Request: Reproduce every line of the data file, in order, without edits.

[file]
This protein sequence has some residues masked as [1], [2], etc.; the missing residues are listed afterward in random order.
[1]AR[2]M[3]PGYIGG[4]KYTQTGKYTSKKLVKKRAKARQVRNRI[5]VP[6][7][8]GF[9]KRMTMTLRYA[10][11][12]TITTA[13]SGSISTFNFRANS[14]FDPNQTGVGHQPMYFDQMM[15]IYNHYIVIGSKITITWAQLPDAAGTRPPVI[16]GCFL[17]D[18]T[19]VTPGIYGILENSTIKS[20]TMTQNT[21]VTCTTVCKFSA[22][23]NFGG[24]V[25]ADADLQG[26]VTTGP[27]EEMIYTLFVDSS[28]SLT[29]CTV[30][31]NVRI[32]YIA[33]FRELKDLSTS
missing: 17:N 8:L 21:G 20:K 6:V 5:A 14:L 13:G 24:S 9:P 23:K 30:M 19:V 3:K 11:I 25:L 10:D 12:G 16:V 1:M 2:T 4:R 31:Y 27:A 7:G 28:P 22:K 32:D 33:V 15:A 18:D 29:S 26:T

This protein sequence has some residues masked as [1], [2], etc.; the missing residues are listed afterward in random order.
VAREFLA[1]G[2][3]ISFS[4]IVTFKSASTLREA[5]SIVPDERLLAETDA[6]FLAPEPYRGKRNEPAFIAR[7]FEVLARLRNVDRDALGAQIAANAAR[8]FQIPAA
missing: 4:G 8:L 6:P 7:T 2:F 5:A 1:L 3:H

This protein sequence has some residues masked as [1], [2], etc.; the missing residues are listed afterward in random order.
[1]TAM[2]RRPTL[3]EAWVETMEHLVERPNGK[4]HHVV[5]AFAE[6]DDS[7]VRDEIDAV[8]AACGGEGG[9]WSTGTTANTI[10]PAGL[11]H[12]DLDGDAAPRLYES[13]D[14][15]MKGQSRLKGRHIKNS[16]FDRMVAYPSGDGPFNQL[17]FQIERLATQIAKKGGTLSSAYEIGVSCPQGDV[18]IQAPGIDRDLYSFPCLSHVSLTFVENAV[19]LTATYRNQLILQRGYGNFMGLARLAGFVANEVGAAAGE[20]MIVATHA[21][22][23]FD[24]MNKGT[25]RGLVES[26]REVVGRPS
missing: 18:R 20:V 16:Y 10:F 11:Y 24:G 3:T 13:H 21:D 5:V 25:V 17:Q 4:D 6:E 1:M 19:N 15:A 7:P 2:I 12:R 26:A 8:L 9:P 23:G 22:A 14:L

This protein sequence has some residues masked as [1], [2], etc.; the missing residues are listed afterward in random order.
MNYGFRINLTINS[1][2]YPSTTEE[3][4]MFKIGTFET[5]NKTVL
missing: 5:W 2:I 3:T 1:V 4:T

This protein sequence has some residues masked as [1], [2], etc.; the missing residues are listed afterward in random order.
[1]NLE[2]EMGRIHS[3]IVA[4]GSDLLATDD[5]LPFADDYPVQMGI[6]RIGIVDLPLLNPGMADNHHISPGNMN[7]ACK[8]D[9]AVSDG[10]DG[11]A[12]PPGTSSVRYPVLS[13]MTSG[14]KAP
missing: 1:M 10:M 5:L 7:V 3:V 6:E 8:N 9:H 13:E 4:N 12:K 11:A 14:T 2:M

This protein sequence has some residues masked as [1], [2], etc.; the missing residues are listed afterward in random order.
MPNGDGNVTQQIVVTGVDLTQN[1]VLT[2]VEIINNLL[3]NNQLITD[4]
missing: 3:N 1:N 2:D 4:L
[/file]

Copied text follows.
This protein sequence has some residues masked as [1], [2], etc.; the missing residues are listed afterward in random order.
[1]AR[2]M[3]PGYIGG[4]KYTQTGKYTSKKLVKKRAKARQVRNRI[5]VP[6][7][8]GF[9]KRMTMTLRYA[10][11][12]TITTA[13]SGSISTFNFRANS[14]FDPNQTGVGHQPMYFDQMM[15]IYNHYIVIGSKITITWAQLPDAAGTRPPVI[16]GCFL[17]D[18]T[19]VTPGIYGILENSTIKS[20]TMTQNT[21]VTCTTVCKFSA[22][23]NFGG[24]V[25]ADADLQG[26]VTTGP[27]EEMIYTLFVDSS[28]SLT[29]CTV[30][31]NVRI[32]YIA[33]FRELKDLSTS
missing: 17:N 8:L 21:G 20:K 6:V 5:A 14:L 13:G 24:S 9:P 23:K 30:M 19:V 3:K 11:I 25:L 10:D 12:G 16:V 1:M 2:T 4:R 31:Y 27:A 7:G 28:P 22:K 32:D 33:V 15:A 18:D 29:S 26:T

This protein sequence has some residues masked as [1], [2], etc.; the missing residues are listed afterward in random order.
VAREFLA[1]G[2][3]ISFS[4]IVTFKSASTLREA[5]SIVPDERLLAETDA[6]FLAPEPYRGKRNEPAFIAR[7]FEVLARLRNVDRDALGAQIAANAAR[8]FQIPAA
missing: 4:G 8:L 6:P 7:T 2:F 5:A 1:L 3:H

This protein sequence has some residues masked as [1], [2], etc.; the missing residues are listed afterward in random order.
[1]TAM[2]RRPTL[3]EAWVETMEHLVERPNGK[4]HHVV[5]AFAE[6]DDS[7]VRDEIDAV[8]AACGGEGG[9]WSTGTTANTI[10]PAGL[11]H[12]DLDGDAAPRLYES[13]D[14][15]MKGQSRLKGRHIKNS[16]FDRMVAYPSGDGPFNQL[17]FQIERLATQIAKKGGTLSSAYEIGVSCPQGDV[18]IQAPGIDRDLYSFPCLSHVSLTFVENAV[19]LTATYRNQLILQRGYGNFMGLARLAGFVANEVGAAAGE[20]MIVATHA[21][22][23]FD[24]MNKGT[25]RGLVES[26]REVVGRPS
missing: 18:R 20:V 16:Y 10:F 11:Y 24:G 3:T 13:H 21:D 5:V 25:V 17:Q 4:D 6:E 1:M 19:N 15:A 7:P 2:I 12:R 26:A 8:L 9:P 23:G 22:A 14:L

This protein sequence has some residues masked as [1], [2], etc.; the missing residues are listed afterward in random order.
MNYGFRINLTINS[1][2]YPSTTEE[3][4]MFKIGTFET[5]NKTVL
missing: 5:W 2:I 3:T 1:V 4:T

This protein sequence has some residues masked as [1], [2], etc.; the missing residues are listed afterward in random order.
[1]NLE[2]EMGRIHS[3]IVA[4]GSDLLATDD[5]LPFADDYPVQMGI[6]RIGIVDLPLLNPGMADNHHISPGNMN[7]ACK[8]D[9]AVSDG[10]DG[11]A[12]PPGTSSVRYPVLS[13]MTSG[14]KAP
missing: 1:M 10:M 5:L 7:V 3:V 6:E 8:N 9:H 13:E 4:N 12:K 11:A 14:T 2:M

This protein sequence has some residues masked as [1], [2], etc.; the missing residues are listed afterward in random order.
MPNGDGNVTQQIVVTGVDLTQN[1]VLT[2]VEIINNLL[3]NNQLITD[4]
missing: 3:N 1:N 2:D 4:L